Search form


These news clips on global space news are provided by the Coalition for Space Exploration for distribution by the Space Foundation to our constituents. You can also subscribe to receive a daily email version.

CSExtra – Top Space News for Friday, February 28, 2014

To subscribe to CSExtra via RSS feed click here.

If you would prefer to receive CSExtra in e-mail format, e-mail us at [email protected] with the word SUBSCRIBE in the subject line.

Today’s CSExtra offers the latest reporting and commentary on space related activities from across the globe.  The U.S. is overdue a strategic human space exploration strategy, writes consultant and  former NASA exploration chief Doug Cooke in an op-ed. Cooke and other supporters outline a human U.S. Mars flyby mission strategy before a House congressional panel on Thursday. NASA’s Space Launch System heavy lift rocket, Orion crew vehicle and International Space Station will be major components of a global U.S. space leadership strategy.  British youngster turns to NASA for answers. NASA’s Kepler alien planet hunter on the verge of a comeback, say astronomers. Strange asteroid has a moon. Joint U.S./Japanese rain and snow fall mission lifts off on Thursday. Intense solar storm calms. NASA’s Ames Research Center showed poor judgment in sharing sensitive technical information with foreigners, the agency’s inspector general reports. FAA looks to April for environmental impact statement regarding a possible SpaceX commercial launch site in South Texas.

Human Deep Space Exploration

Cooke: America needs a plan for space exploration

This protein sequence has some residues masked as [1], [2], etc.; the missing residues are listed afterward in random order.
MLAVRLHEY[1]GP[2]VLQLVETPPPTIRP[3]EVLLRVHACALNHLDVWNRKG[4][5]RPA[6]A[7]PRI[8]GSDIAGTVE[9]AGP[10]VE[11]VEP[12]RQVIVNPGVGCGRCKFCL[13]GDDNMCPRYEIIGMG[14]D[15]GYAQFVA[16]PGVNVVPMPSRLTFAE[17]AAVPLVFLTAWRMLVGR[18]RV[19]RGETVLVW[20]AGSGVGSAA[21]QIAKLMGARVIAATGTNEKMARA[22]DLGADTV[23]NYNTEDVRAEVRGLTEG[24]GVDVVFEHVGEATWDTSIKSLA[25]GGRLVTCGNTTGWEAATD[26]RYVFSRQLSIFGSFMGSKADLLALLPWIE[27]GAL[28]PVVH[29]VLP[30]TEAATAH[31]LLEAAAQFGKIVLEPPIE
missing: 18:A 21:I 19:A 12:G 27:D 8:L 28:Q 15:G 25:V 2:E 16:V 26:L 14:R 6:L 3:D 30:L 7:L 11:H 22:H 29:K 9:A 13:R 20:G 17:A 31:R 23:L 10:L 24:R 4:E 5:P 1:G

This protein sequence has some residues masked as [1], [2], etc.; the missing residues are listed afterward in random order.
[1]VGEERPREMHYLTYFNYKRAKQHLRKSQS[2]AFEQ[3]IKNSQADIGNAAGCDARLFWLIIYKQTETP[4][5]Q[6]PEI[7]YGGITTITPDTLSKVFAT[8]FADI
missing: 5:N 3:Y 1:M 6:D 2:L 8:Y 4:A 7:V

Houston Chronicle (2/27): In an op-ed, Doug Cooke, consultant and retired top NASA exploration official, urges U.S. policymakers to embrace a leadership position in an international bid to reach Mars with human explorers. NASA’s Space Launch System heavy lift rocket, the Orion crew capsule and the International Space Station can all play a role, writes Cooke.

Former NASA official says crewed Mars flyby is feasible by 2021

Space News (2/27): An all-out effort led by NASA could prepare the agency’s Space Launch System heavy lift rocket and Orion crew capsule for the 2021 launch of a human fly by mission of Venus and Mars, a former top NASA official and others tell the U.S. House Science, Space and Technology Committee on Thursday.

Committee examines Mars flyby mission

House Science Space and Technology Committee (2/27): Chairs House authorization and appropriations panels ask NASA to consider the Mars flyby proposal in a letter.

House hearing underscores lack of consensus on next steps in human spaceflight (2/28): Supporters outline a proposed mission using NASA’s Space Launch System heavy lift rocket, Orion crew capsule and other agency assets to launch a human crew in November 2021 on a flyby of Venus then Mars before turning to Earth in June 2023. The details were presented to the House Science, Space and Technology Committee. The mission concept was presented in part by two former NASA officials, including Doug Cooke, who was a former associate administrator for exploration. No cost figures were presented for a mission that was characterized as an intermediate step in the eventual human exploration of Mars.

House panel examines Mars flyby mission

Florida Today (2/27): U.S. Rep. Lamar Smith, chair of the House Science, Space and Technology Committee, backs an accelerated cooperative effort involving NASA’s Space Launch System heavy lift Rocket and Orion crew capsule and a human crew for a flyby of Venus and Mars. The mission would set the stage for a moon base, says Smith, who encountered opposition to the strategy within his own political party.